“We want people to be able to live downtown, but a part of that is being able to afford to live downtown,” Amber Campbell, a research and development analyst for the city, previously told The Sun News. “It’s not just the city’s employees that we want to live downtown but the general workforce.”

The buyers coming in are selling expensive real estate up north and using that money to outbid competitors. The math is simple for some. David Matthew Vital, in Boston, said he can buy a house two to three times the size of what he rents currently.

“It just seems like a better place to raise kids than sit in your house for six months because it’s 20 degrees outside in Boston,” said Vital, who plans to move later this year or early 2021. “If I were to stay in Boston, it’s either I would live where I don’t want and have the house that I do want, or I’ll live in a town that I do want to live in, but I won’t get the house that I want.

Many houses, even those in need of renovations, end up with a dozen requests for tours within the first 48 hours, with offers coming in close to or above asking price almost immediately, Luxury real estate agent Troi Kaz said.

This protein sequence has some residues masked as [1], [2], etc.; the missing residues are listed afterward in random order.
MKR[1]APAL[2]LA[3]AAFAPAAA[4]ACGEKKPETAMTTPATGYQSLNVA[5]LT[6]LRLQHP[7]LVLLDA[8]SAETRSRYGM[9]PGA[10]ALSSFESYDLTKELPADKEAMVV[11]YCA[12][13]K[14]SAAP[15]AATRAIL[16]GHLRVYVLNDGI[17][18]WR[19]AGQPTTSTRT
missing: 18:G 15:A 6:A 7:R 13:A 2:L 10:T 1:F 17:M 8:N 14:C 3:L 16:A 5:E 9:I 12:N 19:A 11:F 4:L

In this market, many homes will sell for more than the appraised value as buyers make “emotion-driven” purchasing decisions out of fear that they will be outbid, said Greg Harrelson, a real estate agent for Century 21.

“I don’t like to use words that stimulate emotions,” Harrelson said. “But I will say we are experiencing an inventory crisis in Myrtle Beach. There is such a backlog of buyers.”

High Prices

From January 2020 to the beginning of this year, median home prices rose 8.71% in Myrtle Beach, according to the Federal Reserve Bank of Richmond. That’s the sharpest jump since 2014 when home price increases flattened to 5% each year for the next six years.

On average, this means a home sold before the pandemic for $250,000 would sell for $272,000 today. For sellers, this market is great, real estate agents say.